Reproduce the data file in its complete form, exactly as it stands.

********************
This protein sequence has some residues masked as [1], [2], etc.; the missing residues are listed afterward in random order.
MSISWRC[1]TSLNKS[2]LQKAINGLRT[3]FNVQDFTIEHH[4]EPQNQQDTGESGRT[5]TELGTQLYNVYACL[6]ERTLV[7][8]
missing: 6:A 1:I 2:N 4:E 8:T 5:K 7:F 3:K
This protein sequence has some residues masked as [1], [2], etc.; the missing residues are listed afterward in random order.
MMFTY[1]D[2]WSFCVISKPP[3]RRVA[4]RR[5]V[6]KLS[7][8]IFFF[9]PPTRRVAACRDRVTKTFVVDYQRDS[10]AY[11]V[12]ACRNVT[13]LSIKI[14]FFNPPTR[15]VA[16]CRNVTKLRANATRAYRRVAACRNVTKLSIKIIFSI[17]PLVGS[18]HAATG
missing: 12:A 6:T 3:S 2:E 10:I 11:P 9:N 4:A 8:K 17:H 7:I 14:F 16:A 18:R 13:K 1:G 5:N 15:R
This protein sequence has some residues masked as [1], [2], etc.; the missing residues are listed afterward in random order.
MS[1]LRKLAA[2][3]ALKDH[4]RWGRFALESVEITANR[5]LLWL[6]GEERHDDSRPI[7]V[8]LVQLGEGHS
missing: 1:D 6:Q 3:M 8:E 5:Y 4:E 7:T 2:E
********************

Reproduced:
This protein sequence has some residues masked as [1], [2], etc.; the missing residues are listed afterward in random order.
MSISWRC[1]TSLNKS[2]LQKAINGLRT[3]FNVQDFTIEHH[4]EPQNQQDTGESGRT[5]TELGTQLYNVYACL[6]ERTLV[7][8]
missing: 6:A 1:I 2:N 4:E 8:T 5:K 7:F 3:K
This protein sequence has some residues masked as [1], [2], etc.; the missing residues are listed afterward in random order.
MMFTY[1]D[2]WSFCVISKPP[3]RRVA[4]RR[5]V[6]KLS[7][8]IFFF[9]PPTRRVAACRDRVTKTFVVDYQRDS[10]AY[11]V[12]ACRNVT[13]LSIKI[14]FFNPPTR[15]VA[16]CRNVTKLRANATRAYRRVAACRNVTKLSIKIIFSI[17]PLVGS[18]HAATG
missing: 12:A 6:T 3:S 2:E 10:I 11:P 9:N 4:A 8:K 17:H 7:I 14:F 16:A 18:R 13:K 1:G 5:N 15:R
This protein sequence has some residues masked as [1], [2], etc.; the missing residues are listed afterward in random order.
MS[1]LRKLAA[2][3]ALKDH[4]RWGRFALESVEITANR[5]LLWL[6]GEERHDDSRPI[7]V[8]LVQLGEGHS
missing: 1:D 6:Q 3:M 8:E 5:Y 4:E 7:T 2:E